Good Evening. Here is everything you need to know about today’s recap on the in’s and out’s of the major market and economic events.
On Thursday, Wall Street was pulled down by another decade-high inflation reading and words by St. Louis Federal Reserve President James Bullard, who hinted that the central bank could operate more aggressively than expected to tighten monetary conditions in the face of rising prices.
On the heels of comments from Bullard, who said in an interview that he favors an interest rate increase of 100 basis points (1%) by July 1, the Dow Jones Industrial Average ended a three-day winning streak by closing 1.5% lower after erasing 500 points earlier in the session. The S&P 500 fell 1.8%, while the Nasdaq Composite fell 2.1%, driven down by tech losses. Meanwhile, the 10-year Treasury note surged to 2% for the first time since August 2019.
In January, inflation in the United States intensified, with prices for a wide range of goods and services rising even higher due to persistent shortages and supply chain disruptions.
The Bureau of Labor Statistics released the Consumer Price Index (CPI) on Thursday morning, which showed a 7.5% annual increase. According to Bloomberg data, a consensus of economists expect a 7.3% increase. This was the fastest growth since 1982, and it was an acceleration from December’s 7.0% year-over-year increase.
Energy prices remained a significant contributor to the overall CPI, rising by 27% year over year. Within the energy sector, monthly fuel oil prices rose 9.5%, reflecting the rise in crude oil prices, which climbed to a seven-year high at the start of the year. On a month-over-month basis, electricity rates increased by a significant 4.2%.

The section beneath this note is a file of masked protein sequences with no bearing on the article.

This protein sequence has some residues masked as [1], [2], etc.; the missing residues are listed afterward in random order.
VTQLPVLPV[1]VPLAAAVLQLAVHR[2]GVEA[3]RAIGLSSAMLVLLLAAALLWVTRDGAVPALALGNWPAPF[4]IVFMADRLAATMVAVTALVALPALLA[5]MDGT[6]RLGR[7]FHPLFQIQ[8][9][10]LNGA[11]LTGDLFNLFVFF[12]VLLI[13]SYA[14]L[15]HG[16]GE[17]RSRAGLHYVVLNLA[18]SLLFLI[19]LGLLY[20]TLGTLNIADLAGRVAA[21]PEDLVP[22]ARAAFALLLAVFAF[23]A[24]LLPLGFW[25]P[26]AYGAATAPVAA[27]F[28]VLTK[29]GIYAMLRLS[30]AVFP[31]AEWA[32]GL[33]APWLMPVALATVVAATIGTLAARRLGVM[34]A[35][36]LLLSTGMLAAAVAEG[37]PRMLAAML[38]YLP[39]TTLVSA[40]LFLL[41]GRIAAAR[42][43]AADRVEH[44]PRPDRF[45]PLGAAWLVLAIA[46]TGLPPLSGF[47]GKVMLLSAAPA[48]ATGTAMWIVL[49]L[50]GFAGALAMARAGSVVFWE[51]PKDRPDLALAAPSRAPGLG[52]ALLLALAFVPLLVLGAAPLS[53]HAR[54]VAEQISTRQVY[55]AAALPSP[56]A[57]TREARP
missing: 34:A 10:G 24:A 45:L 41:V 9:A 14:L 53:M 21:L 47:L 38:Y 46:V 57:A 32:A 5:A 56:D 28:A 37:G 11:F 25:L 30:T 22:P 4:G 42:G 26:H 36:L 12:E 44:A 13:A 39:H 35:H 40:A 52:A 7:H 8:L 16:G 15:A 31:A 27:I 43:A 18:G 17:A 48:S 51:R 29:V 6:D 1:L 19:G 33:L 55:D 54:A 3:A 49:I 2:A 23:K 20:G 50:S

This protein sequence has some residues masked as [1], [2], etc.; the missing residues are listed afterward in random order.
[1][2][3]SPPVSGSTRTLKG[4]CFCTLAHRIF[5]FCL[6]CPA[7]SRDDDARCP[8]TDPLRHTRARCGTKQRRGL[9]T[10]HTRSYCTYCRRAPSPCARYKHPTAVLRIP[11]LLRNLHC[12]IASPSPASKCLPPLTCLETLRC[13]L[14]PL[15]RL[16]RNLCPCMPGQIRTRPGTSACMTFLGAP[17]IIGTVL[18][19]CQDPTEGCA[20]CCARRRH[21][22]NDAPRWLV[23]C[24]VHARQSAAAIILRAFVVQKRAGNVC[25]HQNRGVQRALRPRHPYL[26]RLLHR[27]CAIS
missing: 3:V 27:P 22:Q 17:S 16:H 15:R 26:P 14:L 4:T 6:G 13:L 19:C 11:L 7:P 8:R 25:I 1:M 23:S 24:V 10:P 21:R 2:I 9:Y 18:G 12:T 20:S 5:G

The Treasury Department released a 63-page document Friday taking out the alcohol sector for anti-competitive activities, which isn’t the most exciting way to do a roast.
For one thing, the Treasury stated that mergers and acquisitions should be investigated more thoroughly before receiving regulatory approval. According to the survey, Anheuser-Busch InBev and Molson Coors dominate around 65% of the beer market by revenue.
The Treasury Department also pointed out how Prohibition-era regulations impacted free-market pricing:
- Alcohol companies are required to advertise their prices and hold them for a length of time ranging from seven days to a year under “post-and-hold” rules.
- In many states, suppliers are required to sell through distributors rather than selling directly. Distributors, according to smaller sellers, prefer major brands for top-shelf placement.
Why does the Treasury have a problem? Due to a lack of competition, the price of your favorite nanobrewery’s IPA may rise. President Biden, also, is concerned about growing prices, having signed an executive order in July to combat “excess consolidation” in a variety of areas, from meatpacking to technology.